Bill

Evan
04-22-2009, 08:07 AM
360 pan capability via remote control, IR night vision that actually works.
There are more in undisclosed locations that are nearly impossible to find.

http://ixian.ca/pics6/security1.jpg

Night view of the driveway on IR only.

http://ixian.ca/pics6/security2.jpg

Tooth based security:

Beardog on duty on her guard tower:

http://ixian.ca/pics6/security3.jpg

Backup, mainly for appearance, 180 lbs and good subsonics.

http://ixian.ca/pics6/security4.jpg

Also, 2000 watts of remote controllable halogen floods, occasional laser ignition testing, occasional unannounced blasting, unidentifiable sounds from unidentifiable sources as well as inexplicable beams of light pointed at space at 3am.

Remaining capability is classified but extends beyond property lines.

tony ennis
04-22-2009, 08:17 AM
I find the boards' lack of concern and compassion for those less fortunate than us a little disturbing.

Evan
04-22-2009, 08:41 AM
The main criminal element here are drug dealers and their clients as well as a small but very active group of native youths that will never have to work for a living or pay for a house as long as the rest of us pay taxes. I find that rather disturbing and hold zero compassion for their "plight".

tony ennis
04-22-2009, 09:06 AM
/me Reels Evan in and throws him in the basket

Your Old Dog
04-22-2009, 09:07 AM
I find the boards' lack of concern and compassion for those less fortunate than us a little disturbing.

If you are hungry enough to steal my stuff then come ask me for it and I'll likly give it to you. Or, ask your church parishoners for some help. That's one of the big advantages of going to church and knowing your congregation.

If you mean we have no compassion for the guys who ask the question of how to protect your stuff I think you are wrong. My security would be easy to get around if you know what it was. I don't have big dollars invested in my system as it is, after all, a home shop. Suffice it to say if someone entered my shop in the middle of the night I'd know about immediately and silently. I don't believe in sirens except for when you are not home. I don't want the guy to know that I know he's there, I want to catch the guy who has his eye on my belongings so I don't have to worry about him tomorrow night.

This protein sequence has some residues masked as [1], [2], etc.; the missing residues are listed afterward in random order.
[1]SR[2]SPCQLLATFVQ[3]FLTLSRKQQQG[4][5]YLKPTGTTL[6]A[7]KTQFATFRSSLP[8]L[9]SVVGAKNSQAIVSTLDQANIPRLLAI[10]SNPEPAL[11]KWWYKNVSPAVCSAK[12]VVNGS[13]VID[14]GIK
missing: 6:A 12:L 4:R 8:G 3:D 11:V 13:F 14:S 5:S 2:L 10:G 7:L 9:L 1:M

firbikrhd1
04-22-2009, 09:10 AM
Ahhhhh, Finally an area where I can claim to be an expert! You see, my house has been broken into 3 times now, the first two times 8 days apart. My profession puts me at an extra disadvantage as I am away from home for 24 hours while at work and my schedule is very predictable.

After the first two break-ins, about 26 years ago when many things were stolen, I installed a burglar alarm, perimeter type, complete with interior traps (bedroom and closet doors that when opened set the alarm off should the thieves get around the perimeter alarm), steel doors on vulnerable/ hidden doorways and high value areas, and high quality locks with double cylinder dead bolts. I chained my fences shut while I'm away and found a way to very securely lock my garage door down. This way even if they get in they can't take things out through the garage door. It can't be opened from inside, just as the doors with the double cylinder deadbolts can't be opened from inside easily. This way they have but one way out, the way they came in. My alarm has loud sirens outside and inside as well. All the while they are in my home they have to deal with that screaming noise, something that is both unpleasant and will cause a paniced feeling. The alarm control is hidden away in a closet with solid door and locked with a deadbolt as well. I keep windows and doorways unobstructed by bushes and foliage so there are no hiding places for thieves and my neighbors keep an eye out while I'm away. (Be aware that your neighbors may also be the culprits in some cases, particularly teens). I also had a dog and best friend for 13 years but she finally passed on about 6 years ago. No doubt her presence was a deterrant for those 13 years.